Over the course of their lifetimes, approximately one in five Americans will develop knee arthritis. Fortunately, a wide range of nonsurgical and surgical techniques are available to address the discomfort and disability that can accompany this condition.
Partial knee replacement is a reconstructive surgical treatment option that replaces (or resurfaces) only the damaged portion of the knee, while conserving knee ligaments and unaffected cartilage. Over the past 15 years, improvements in minimally-invasive surgical techniques and instrumentation have made partial knee replacement a viable option for a growing number of patients.
Patients with unicompartmental knee arthritis have cartilage degeneration in only one section or compartment of the knee. In cases where nonsurgical techniques do not provide sufficient symptom relief, surgeons can remove damaged cartilage and bone in the diseased area only, while preserving the ligaments that help support the knee joint.
A prosthesis—which may also be called an implant—takes the place of the damaged area of the knee, leaving the other compartments intact.
During partial knee replacement, the orthopedic surgeon makes a small incision to gain access to the affected compartment of the knee and then gently moves supporting structures of the knee out of the way. Damaged cartilage and bone tissue are removed from the surfaces of the tibia and the femur in the arthritic area. The surgeon then prepares these surfaces for insertion of the prosthesis components which are specifically sized to the patient’s joint. Cement is used to secure these components. All surrounding structures and tissues are restored to their anatomic position and the incision is closed.
Partial knee replacement is usually performed as an outpatient procedure in a surgical center with no overnight stay. Most patients are able to walk with assistance, or independently, on the same day as their surgery. Typically, the patient is given a cane within a week of surgery to allow for increased independence and begins outpatient rehabilitation. Medication helps manage post-surgical pain.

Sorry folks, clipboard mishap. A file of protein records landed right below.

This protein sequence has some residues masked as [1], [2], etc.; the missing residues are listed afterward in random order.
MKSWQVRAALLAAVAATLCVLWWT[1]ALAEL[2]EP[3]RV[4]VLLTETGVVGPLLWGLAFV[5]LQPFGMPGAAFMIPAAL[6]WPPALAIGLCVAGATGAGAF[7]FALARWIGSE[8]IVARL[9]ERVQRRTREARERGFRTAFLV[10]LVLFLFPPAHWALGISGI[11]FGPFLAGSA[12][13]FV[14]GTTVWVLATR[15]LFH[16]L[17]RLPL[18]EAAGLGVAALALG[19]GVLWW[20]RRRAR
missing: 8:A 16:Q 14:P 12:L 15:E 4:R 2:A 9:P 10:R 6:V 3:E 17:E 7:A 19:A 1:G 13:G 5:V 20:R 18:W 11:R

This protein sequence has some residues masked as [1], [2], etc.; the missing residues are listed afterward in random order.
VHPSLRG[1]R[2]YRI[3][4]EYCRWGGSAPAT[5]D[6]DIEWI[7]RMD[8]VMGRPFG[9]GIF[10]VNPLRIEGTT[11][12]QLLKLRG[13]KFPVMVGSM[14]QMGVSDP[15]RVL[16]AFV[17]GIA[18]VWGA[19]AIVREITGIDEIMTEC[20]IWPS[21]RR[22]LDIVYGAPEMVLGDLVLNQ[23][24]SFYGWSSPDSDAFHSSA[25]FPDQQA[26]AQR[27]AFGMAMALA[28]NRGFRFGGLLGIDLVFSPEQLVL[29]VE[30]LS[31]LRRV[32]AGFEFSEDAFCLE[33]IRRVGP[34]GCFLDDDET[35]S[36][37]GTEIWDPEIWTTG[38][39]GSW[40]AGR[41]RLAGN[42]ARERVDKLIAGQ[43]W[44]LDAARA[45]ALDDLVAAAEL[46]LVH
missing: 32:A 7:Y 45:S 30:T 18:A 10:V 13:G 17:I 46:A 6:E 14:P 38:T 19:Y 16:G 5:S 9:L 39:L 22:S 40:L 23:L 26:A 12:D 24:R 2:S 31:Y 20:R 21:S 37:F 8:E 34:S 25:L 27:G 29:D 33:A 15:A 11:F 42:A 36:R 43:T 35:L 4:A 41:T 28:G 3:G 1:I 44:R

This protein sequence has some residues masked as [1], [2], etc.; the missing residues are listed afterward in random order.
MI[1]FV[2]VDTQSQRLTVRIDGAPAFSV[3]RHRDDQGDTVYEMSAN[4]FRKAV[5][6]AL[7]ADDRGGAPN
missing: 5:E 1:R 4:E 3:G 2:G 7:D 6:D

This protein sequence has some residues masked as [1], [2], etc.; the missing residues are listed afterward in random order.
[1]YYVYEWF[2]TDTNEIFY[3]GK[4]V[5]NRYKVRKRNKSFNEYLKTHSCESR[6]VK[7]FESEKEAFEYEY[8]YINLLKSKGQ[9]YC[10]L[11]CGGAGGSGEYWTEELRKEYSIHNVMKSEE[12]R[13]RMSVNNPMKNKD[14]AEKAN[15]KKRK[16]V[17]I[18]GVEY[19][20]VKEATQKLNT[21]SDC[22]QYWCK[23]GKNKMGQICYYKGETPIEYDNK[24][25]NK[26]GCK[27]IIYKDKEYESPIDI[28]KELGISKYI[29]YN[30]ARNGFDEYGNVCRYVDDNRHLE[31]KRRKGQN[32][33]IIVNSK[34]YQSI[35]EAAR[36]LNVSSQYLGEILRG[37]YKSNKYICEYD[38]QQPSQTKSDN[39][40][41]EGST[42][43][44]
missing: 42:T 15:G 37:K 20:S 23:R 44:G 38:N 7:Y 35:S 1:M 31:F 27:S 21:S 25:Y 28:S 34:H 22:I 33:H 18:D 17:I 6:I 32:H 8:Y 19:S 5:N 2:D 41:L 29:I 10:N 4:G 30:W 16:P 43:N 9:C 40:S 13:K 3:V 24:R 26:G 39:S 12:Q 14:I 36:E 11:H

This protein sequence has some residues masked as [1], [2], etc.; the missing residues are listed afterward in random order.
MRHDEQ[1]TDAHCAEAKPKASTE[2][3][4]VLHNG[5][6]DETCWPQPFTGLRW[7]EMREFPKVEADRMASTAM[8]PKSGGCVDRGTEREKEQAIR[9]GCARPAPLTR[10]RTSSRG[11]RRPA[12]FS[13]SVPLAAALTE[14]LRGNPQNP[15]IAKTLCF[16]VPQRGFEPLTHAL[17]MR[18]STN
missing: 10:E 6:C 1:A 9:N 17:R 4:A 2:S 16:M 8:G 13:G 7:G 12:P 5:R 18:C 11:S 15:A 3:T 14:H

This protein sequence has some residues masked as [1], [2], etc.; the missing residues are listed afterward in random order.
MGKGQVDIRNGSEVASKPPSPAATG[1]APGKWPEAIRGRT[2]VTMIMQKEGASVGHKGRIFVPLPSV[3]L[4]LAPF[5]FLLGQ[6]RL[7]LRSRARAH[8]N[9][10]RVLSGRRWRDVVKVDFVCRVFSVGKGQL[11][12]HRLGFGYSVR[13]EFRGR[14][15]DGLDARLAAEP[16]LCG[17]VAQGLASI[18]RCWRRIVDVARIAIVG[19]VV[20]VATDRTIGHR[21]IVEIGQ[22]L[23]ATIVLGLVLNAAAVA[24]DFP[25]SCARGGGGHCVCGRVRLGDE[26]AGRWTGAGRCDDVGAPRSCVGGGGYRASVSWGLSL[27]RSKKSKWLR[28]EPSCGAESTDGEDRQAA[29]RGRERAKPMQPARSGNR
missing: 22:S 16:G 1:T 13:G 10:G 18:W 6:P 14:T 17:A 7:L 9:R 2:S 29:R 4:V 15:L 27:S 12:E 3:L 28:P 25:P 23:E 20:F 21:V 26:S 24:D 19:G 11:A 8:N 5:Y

Partial knee replacement usually involves minimal blood loss and a low rate of complications. Most patients can expect to be back to their daily activities within three to six weeks. Many patients find that after undergoing physical rehabilitation, they are able to return to sports such as golf or bike riding within six to ten weeks.
There are no age restrictions for partial knee replacement, but in general, partial knee replacements are typically appropriate for patients over 40 years old and less than 60 but each case is evaluated according to the needs and activity of the patient. Partial knee replacement is generally restricted to patients who are not morbidly obese. Patients with rheumatoid arthritis are not candidates for partial knee solutions since inflammatory-type arthritis typically involves the entire joint. Also patient age is typically over forty and less than 60 but each case is evaluated according to the needs and activity of the patient.
Your orthopedic surgeon will perform diagnostic tests and determine with you whether partial knee replacement is your best treatment option.
Partial knee reconstruction is widely recognized as a technically demanding surgery. Choosing an orthopedic surgeon with extensive experience with this procedure will help to ensure the best possible outcome.